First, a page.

Hill already caught our attention after he played well in his rookie year as a receiver, running back and return man, and he finished as the No. 20 Fantasy receiver in standard leagues. He only averaged 26 snaps on offense in 2016, but Reid said he’s ready for more.
“Maybe he can double that or at least take it up a couple notches and allow him to get in more in a starting role,” Reid said on SiriusXM NFL Radio during the Pro Bowl. “We use him a lot on special teams, obviously. When he came to us, that’s what we originally thought we had. He then said, ‘Listen, I can do this offensive thing.’ He’s innately a smart kid. We kept adding to it, and he got it. I’d expect him to learn that whole (playbook) by the end of all the OTAs and training camp and then be even more of a threat.”
Fantasy owners would love to see that happen for Hill. Despite his limited role, Hill still had 61 catches for 593 yards and six touchdowns on 83 targets and 24 carries for 267 yards and three touchdowns. He also added 14 kickoff returns for 384 yards and one touchdown and 39 punt returns for 592 yards and two touchdowns, and his role as a return man earned him a trip to the Pro Bowl.
Hill was electric in his rookie campaign, and he was actually clocked as the fastest player in the NFL in 2016, according to NFL.com. He had the two fastest plays of the season when he got up to 23.24 mph in Week 2 on a 105-yard kickoff return for a touchdown at Houston and 22.77 mph in Week 12 on an 86-yard punt return for a touchdown at Denver.
Now, imagine Hill touching the ball more on offense. That idea excites Chiefs quarterback Alex Smith, who was with Hill at the Pro Bowl.
“He’s obviously an extremely unique player,” Smith said in an interview with CBS Sports. “He has so many strengths and can do so many different things. We’ll build on it, and we have time this offseason to look at it. You have to balance it. You want to have him out there as much as possible, but you don’t want to wear him thin. Obviously, he’s a guy that you want out there as much as possible because any time he touches the football he has that play-making ability.”
Hill ended up being a good Fantasy option by the end of the season, although he was touchdown dependent. He scored double digits in Fantasy points in four of his final six games, but he scored in all four of those outings.
Over those six games, Hill touched the ball an average of just 6.5 times with 25 total catches and 14 total carries. He did have 37 targets over that span, but he only averaged 5.2 targets per game for the season. And he had just seven games with more than five targets in 2016.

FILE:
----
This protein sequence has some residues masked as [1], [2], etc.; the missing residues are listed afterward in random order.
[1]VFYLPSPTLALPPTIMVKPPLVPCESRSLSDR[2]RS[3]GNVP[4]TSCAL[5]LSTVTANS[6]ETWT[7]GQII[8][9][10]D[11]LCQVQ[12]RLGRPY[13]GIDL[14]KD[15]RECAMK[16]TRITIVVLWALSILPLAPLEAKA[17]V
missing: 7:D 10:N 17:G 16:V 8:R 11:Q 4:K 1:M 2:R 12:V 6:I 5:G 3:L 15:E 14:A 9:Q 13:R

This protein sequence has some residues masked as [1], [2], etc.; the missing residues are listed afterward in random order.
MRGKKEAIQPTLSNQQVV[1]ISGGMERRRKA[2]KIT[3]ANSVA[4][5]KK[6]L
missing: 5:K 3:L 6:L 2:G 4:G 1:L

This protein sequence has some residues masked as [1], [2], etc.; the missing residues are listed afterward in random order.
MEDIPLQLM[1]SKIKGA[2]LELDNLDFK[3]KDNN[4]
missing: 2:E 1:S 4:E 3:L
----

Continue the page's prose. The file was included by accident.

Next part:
As Reid said, the goal is to get Hill more involved, and he had seven games where he had at least six touches last season. He averaged 10 Fantasy points in a standard league over that span, including five games with at least eight points.
That’s the player Fantasy owners will be looking for when they invest in Hill in 2017, but Reid said even as a starter, Hill will remain more of a niche player than a featured receiver or running back. Reid said not to expect Hill to dominate touches at running back given his size (5-foot-10, 185 pounds) because of the blocking responsibilities.
The Chiefs could have a need at running back with Jamaal Charles, 30, coming off knee issues and not a lock to return to Kansas City, and Spencer Ware was ineffective as a starter. But Hill is not the answer, according to Reid.
“He’s not real big — he’s not over 200 pounds,” Reid said in the Kansas City Star. “To ask him to do that … I don’t think that’s where you’re going to make your living with him.”
Hill needs to improve as a receiver in his sophomore campaign and continue to be the No. 2 option behind tight end Travis Kelce, who had 85 catches for 1,125 yards and four touchdowns on 117 targets. But there are two factors to consider with Hill when it comes to his situation as a receiver with the Chiefs.
The first is in regards to Jeremy Maclin, who was miserable in 2016 with 44 catches for 530 yards and two touchdowns on 76 targets in 12 games. Maclin had 87 catches for 1,088 yards and eight touchdowns on 124 targets in 2015 and could get back to that level or close to it, which would impact Hill.
And the other factor with Hill is Smith and this passing game. The Chiefs aren’t going to open up the offense with Smith, so this passing game will always have a low ceiling. It could be hard for Kelce, Hill and Maclin to all post dominant stats without some game-breaking plays, which is where Hill has an edge. He had seven catches and three carries of 20-plus yards, and clearly his speed is a difference-maker the Chiefs would like to exploit.
The key for Fantasy owners will be not reaching for Hill on Draft Day. He was great as a rookie — the only better rookie receiver was Michael Thomas with the Saints — and could improve as a sophomore. But the news from Reid at the Pro Bowl could cause Hill to be over-drafted in 2017, and he could disappoint you if the touchdowns disappear, even with more snaps in an increased role.
We view Hill as a No. 3 Fantasy receiver in standard and PPR formats (he’s a No. 2 receiver in leagues where you get points for returns), and he’s worth drafting in Round 7 or 8. But don’t be surprised if a big play or two in the preseason drives up his draft stock, which could be a mistake.
On a different team with a different quarterback, Hill could emerge as a reliable Fantasy threat. But since he’s not expected to be a dominant receiver, and his role as a running back will remain limited, his potential is still capped.
We’re glad he’s expected to get more work, which will benefit him and the Chiefs. Fantasy owners just need to keep things in perspective and draft him accordingly, and hopefully he’s not a bust in 2017.